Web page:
I'm not sure i've got he room in my case for two fans to be honest, but i've just also bought a few different sizes and variations of Noctua fans to see if there's much difference from the cheaper redux one I got. I might at least be able to run them at a lower RPM.


Thursday, April 1, 2021, 01:29 PM
@Dan Shepherd

Thanks for sharing, looks amazing.


Checking back in. I've covered the entire vram and gpu area with copper (used a total of 36 pieces of pure copper heatsinks. Unfortunately my temps have not changed at all (even though the copper is hot enough to burn on touching, so it's definitely conducting insanely well).

The one thing I am missing is fans on top of the copper. I have very limited space because of a cpu cooler that's in the way, although I might pick up a super slim pc case fan and rest it on top.

I'll check back in again and report how it goes.

Thanks again,



Thursday, April 1, 2021, 08:26 PM

If you're going to go that route, this is the best slim fan I've found. I had to replace the center fan on my front-facing 360 AIO cooler because my 3090 was too long for the case, and this slim fan was an amazing replacement. Moves a lot of air for its blade width. Probably just as much as the fans that came with the AIO.

Slim fan


Friday, April 2, 2021, 01:30 PM

Thanks for the link!!

My cpu cooler allows max 7mm clearance for thickness so I have had to settle for a 60mm mini fan that covers only the left vram chips, sitting on top of them

Together with the copper, my temp has gone from 106c to 102c which is a big improvement and closer to my sub100c goal.

I might make some adjustments but so far with the results I'm really pleased.

Appreciate the continued support and communication, means a lot! :))

I am worried about heated plastics so I'm going to attempt to raise the fan by partially installing the 4 screws it came with and hopefully that should keep the plastic off the super hot copper.




Tuesday, April 6, 2021, 01:58 PM
Great guide Norbert!

For those looking to get a rough estimate on best cooling cards before the hack, I'm currently mining with a:
1x Dell OEM RTX 3090 (85% power, -300 clock, -2000 mem, 90% fan) ~= 90MH/s, 100C
1x MSI Ventus 3x (85% power, -300 clock, 1000 mem, 90% fan) ~= 114MH/s, 94C
1x MSI Trio (80% power, -300 clock, 1000 mem, 90% fan) ~= 114MH/s, 94C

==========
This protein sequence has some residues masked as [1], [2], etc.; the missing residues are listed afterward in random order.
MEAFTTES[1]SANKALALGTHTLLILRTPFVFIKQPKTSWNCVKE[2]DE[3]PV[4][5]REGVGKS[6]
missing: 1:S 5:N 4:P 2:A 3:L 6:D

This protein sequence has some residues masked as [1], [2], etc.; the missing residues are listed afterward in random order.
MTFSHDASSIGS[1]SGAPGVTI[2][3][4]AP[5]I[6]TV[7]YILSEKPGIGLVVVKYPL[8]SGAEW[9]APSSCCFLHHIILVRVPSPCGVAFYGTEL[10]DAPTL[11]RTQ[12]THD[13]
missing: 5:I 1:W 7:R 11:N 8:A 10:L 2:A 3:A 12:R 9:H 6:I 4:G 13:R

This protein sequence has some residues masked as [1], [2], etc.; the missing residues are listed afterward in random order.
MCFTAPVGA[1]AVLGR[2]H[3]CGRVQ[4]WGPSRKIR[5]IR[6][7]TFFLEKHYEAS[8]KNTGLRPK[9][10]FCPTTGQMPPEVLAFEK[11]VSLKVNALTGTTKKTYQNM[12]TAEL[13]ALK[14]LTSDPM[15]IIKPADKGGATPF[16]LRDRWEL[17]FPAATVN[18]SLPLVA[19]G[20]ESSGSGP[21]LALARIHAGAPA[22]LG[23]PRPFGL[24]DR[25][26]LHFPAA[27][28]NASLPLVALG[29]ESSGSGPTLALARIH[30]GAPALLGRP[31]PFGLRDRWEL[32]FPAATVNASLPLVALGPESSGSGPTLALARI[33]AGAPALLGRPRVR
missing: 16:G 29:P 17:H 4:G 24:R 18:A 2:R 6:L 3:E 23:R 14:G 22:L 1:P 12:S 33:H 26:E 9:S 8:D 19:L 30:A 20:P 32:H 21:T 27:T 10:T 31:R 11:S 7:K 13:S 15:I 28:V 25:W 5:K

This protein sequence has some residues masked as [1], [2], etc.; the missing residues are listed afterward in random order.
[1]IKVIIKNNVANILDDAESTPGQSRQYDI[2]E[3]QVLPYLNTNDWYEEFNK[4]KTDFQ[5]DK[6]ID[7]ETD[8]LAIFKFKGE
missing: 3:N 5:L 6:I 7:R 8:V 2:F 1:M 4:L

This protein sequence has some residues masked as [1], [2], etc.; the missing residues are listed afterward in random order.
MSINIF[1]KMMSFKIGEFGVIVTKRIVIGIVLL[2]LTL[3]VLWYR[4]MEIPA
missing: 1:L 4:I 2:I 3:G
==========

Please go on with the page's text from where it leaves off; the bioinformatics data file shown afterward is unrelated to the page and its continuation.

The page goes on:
I'm hoping the hack lowers the Dell's temperature down to the safety zone of 95C and potentially lower the other cards down a few more. The open air configuration I have setup allows for the pushing fans to flow between each cards, which I'm assuming will help heat displacement without direct pull/push contact with a fan against the heat sinks but we'll see. I'll update this with my findings later on when the heat sinks arrive, my overall goal is to lower the fans to <= 80%.

Anthony J Ross 

Wednesday, April 7, 2021, 07:20 AM
Awesome mod norbert! I wish I could say I am experiencing similar results. Unfortunately these changes have not lowered my temperatures to nearly the degree yours were brought down to. I've tried both fan orientations, neither seems to make a change of more than about 5c. I will be looking into changing the thermal pads soon. Thanks for sharing your solution!

Dan Shepherd 

Wednesday, April 7, 2021, 01:53 PM
Hi Norbert.

Back again. So my update with those other heatsinks.

TL/DR - not worth the cost (about $60 in total) where as the ones you used cost me $4 packet.

I applied them and I used a FLIR heat camera on my phone to spot the hottest areas. Incidently it took a bit of tweaking (and I don't like where I applied the ones on the right) as it turns out rather than right over the VRAM chops you could do with them going right up to the edge of where the backplate ends before the chip holder and then one to the right of that too.

I decided to double up and use the new heatsinks in the most important places and the other ones to fill in gaps everywhere else. The result with a Noctua static pressure fan pulling at full speed is a 2-4 degree difference to just using the 24 cheap heat sinks in the position you did. So not at all worth it really.